I’ve been making bread every week since 2014 when I read The Beach Street Bakery by Jenny Colgan, a warm and cosy novel which really inspired me to make my own. After all I’d grown up eating homemade bread, I knew how much better it was than shop bought. My Mum would come home on a Friday night after working hard all week and make a batch of loaves. I’d wait the minimum amount of time allowed to cut a slice or two. I always spread the crust with butter and honey. For the last 4 years I’ve been baking sourdough, also inspired by some of the bakers Kitty mentions. (Happy 4th Birthday Marve the Marvellous starter!) So, I completely and utterly understand the appeal of dough and baking. It is therapeutic and apart from ending with something hugely tasty to eat, you feel a huge sense of achievement.
I can’t wait to try some of the recipes, in Breadsong. I didn’t realise that there would be so many! HURRAY!
Also I should go and visit the bakery sometime soon. Who can resist a visit after seeing all the beautiful photographs in the book? (And on their wonderful Instagram account.)
Part memoir, part cookbook, this is a very engaging read. I found the descriptions of Ed Ball’s years working in government very interesting. I also loved snippets about Ed’s family life both then and now. Ed always seems likeable on TV and radio appearances and comes across favourably in this well-written book.
I’ve saved some of the recipes to try: including the baked chocolate mousse, the custard (I’ve never actually made custard from scratch, so when it comes around to apple picking time I might make a crumble and serve it with homemade custard, instead of my usual extra thick double cream. My husband will be pleased) the soups and Cajun beans, which I plan to cook this week.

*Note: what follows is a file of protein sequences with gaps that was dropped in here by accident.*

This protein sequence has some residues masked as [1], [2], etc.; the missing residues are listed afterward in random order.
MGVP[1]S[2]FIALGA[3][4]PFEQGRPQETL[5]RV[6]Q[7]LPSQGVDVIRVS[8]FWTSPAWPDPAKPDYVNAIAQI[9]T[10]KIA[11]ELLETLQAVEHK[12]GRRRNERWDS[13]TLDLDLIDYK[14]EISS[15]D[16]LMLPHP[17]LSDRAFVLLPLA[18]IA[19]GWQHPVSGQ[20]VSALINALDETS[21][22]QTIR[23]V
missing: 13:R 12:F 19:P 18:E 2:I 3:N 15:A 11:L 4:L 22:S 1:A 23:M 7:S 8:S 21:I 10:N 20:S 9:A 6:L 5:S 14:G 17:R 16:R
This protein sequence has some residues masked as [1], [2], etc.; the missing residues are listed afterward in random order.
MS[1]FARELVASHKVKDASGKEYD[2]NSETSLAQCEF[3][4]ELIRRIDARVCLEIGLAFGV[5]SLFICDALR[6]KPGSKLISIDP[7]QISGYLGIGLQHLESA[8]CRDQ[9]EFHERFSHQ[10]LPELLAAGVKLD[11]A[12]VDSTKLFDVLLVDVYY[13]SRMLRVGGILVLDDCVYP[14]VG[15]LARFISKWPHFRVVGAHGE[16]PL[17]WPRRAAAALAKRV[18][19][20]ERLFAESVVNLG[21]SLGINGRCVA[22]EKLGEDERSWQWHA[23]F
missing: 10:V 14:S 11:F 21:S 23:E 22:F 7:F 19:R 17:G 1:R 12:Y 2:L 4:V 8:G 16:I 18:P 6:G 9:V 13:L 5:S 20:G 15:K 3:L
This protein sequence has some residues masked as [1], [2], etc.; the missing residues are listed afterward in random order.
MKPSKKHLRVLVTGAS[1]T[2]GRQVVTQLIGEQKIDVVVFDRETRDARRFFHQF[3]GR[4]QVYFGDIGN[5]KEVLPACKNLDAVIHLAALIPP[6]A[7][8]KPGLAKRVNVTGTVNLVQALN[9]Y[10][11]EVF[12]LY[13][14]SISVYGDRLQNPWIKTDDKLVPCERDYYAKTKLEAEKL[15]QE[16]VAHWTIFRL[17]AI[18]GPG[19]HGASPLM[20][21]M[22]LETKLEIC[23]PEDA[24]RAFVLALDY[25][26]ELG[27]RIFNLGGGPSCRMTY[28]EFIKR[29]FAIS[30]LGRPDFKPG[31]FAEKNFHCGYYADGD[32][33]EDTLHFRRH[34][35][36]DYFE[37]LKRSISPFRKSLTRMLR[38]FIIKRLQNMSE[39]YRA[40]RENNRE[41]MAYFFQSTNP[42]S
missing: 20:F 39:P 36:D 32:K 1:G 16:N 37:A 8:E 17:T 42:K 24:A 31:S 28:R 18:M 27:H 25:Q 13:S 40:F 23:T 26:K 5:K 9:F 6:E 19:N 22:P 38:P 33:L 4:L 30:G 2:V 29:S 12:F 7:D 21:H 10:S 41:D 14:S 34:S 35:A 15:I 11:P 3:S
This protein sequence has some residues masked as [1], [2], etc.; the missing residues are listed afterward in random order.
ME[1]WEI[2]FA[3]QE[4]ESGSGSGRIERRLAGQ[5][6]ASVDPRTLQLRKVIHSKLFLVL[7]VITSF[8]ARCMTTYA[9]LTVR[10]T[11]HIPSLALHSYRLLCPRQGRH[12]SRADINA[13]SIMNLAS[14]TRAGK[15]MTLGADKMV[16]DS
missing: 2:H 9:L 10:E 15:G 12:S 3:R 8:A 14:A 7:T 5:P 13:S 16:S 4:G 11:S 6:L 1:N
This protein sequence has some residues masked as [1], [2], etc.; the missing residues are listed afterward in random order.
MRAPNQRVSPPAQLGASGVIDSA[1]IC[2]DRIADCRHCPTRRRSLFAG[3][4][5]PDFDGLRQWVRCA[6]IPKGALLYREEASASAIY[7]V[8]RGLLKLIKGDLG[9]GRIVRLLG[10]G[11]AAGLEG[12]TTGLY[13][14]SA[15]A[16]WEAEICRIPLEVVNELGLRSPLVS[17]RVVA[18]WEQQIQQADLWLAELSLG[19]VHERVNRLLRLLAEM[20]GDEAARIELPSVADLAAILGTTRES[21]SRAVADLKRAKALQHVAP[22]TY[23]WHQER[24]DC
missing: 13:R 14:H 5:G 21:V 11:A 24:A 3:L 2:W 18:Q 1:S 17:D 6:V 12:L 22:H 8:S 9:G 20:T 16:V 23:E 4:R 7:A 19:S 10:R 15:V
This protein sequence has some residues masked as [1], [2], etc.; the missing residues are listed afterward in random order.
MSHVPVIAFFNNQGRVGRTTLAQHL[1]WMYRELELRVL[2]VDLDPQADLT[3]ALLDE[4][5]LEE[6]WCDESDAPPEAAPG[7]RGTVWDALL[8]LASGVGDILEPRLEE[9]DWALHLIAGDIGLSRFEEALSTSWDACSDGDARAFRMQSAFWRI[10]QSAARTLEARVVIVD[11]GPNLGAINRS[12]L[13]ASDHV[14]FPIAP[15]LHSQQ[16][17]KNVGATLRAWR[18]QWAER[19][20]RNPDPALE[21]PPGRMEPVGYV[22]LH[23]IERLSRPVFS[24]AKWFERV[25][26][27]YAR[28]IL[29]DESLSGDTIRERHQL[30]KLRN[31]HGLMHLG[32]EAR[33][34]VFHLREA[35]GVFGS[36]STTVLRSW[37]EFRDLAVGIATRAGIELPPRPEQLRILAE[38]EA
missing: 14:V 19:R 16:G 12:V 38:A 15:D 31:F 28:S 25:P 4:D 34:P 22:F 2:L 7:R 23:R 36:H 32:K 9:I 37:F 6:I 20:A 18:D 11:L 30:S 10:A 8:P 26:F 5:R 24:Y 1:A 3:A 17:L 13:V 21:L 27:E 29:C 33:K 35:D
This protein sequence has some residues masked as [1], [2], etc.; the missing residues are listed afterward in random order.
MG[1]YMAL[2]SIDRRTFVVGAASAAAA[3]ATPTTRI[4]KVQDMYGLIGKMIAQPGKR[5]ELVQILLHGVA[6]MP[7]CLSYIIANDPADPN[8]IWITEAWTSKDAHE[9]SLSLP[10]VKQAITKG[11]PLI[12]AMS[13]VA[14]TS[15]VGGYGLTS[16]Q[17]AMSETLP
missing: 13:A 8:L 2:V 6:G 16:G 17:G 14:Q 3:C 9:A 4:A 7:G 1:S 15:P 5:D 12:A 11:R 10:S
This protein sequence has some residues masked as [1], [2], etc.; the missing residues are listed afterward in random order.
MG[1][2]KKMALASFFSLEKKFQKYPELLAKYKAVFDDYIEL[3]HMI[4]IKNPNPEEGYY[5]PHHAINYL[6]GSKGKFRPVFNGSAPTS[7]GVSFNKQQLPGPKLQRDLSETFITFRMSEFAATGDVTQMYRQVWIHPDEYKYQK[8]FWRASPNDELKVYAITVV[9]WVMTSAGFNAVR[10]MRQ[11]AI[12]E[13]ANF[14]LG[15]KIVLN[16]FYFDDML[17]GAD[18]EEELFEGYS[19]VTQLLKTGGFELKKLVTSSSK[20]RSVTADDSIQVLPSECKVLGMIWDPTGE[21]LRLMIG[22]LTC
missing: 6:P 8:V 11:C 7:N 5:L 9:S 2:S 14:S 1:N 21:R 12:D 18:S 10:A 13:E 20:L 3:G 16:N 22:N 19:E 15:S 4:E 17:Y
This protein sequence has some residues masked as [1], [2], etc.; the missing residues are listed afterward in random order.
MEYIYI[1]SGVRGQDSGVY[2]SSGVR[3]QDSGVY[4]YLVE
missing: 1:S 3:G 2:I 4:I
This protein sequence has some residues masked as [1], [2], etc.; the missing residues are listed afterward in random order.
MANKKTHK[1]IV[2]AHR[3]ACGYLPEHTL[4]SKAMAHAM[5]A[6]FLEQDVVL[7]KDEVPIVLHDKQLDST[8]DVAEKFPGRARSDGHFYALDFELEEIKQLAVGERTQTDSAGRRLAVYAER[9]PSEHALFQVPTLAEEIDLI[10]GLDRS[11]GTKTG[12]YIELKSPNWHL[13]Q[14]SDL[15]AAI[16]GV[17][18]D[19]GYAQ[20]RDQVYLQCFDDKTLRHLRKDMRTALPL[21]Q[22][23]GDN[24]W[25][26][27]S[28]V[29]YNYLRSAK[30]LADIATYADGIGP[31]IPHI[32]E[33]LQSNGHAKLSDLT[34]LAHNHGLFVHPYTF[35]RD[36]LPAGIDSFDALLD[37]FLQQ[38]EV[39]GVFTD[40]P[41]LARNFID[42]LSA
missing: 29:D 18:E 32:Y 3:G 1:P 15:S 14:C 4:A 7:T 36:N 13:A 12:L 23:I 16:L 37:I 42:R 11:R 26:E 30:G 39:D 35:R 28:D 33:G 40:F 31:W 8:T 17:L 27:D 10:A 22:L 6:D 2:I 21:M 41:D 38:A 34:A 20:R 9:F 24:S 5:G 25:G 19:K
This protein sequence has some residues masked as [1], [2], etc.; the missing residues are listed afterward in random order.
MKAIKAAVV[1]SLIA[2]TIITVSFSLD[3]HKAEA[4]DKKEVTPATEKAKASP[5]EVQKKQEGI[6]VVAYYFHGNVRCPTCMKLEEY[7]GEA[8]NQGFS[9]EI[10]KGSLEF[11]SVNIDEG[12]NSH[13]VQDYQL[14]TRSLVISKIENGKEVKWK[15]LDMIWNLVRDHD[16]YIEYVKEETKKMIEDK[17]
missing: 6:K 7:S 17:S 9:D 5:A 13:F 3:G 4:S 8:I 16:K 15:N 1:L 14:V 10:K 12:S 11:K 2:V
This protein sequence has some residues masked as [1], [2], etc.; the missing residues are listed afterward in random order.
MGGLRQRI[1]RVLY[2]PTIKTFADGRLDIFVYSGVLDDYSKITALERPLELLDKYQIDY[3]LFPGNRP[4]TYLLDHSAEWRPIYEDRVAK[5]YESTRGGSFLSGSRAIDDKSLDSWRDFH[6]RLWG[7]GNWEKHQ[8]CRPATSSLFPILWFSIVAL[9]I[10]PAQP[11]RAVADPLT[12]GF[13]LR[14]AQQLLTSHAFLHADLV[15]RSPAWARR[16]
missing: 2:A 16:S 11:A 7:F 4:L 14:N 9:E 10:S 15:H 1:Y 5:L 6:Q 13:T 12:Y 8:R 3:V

I noted how the finer details of recipes were sometimes lacking, for instance: how big a shoulder of pork for the bbq recipe? Around how many bananas might be required for the stated 425g? Smaller shops do not have scales to weigh produce and it is useful to know in advance. Do you remove the garlic from their skins and eat in the chicken soup, or discard when serving? When making the Yorkshire puddings the instructions state to divide the batter equally, but it does not say around how many portions the roast beef and puddings serves, so it would be rather a guessing game the first time. We tend to take specifics for granted when reading the cookbooks of experienced food writers. None of these are insurmountable problems, but some recipes could be tweaked a little.
Ed’s observations of the Sundays of his youth with the rituals and the patterns of roast lunch, football, the BBC serial and teatime were interesting as he states it was a true day of rest. I’m certain that his Mum didn’t get much rest! However I enjoyed the nostalgia of reading his recalling those quieter, far less commercial Sundays.
I quite often look up unfamiliar words when reading, my favourite in this book was policy wonk! I didn’t think it for a minute it would be in any dictionary. I thought it was probably political slang. Wrong!
I hope there are more books from Ed as I genuinely enjoyed reading his stories and would definitely read another of his books, if it was in a similar vein.
Heartwrenching, hopeful, a testament to love, family and loyalty. There is also humour, a lot of it bleak, but it lightens the reading of what is a devastating story.
Very best wishes to Abi, Jacob and their families.
And there you go, there’s a booklist for your holiday reading, or for lounging about on sunny afternoons (or for cosy winter nights if you’re in the Southern Hemisphere.)
What about you, have you read any corkers lately?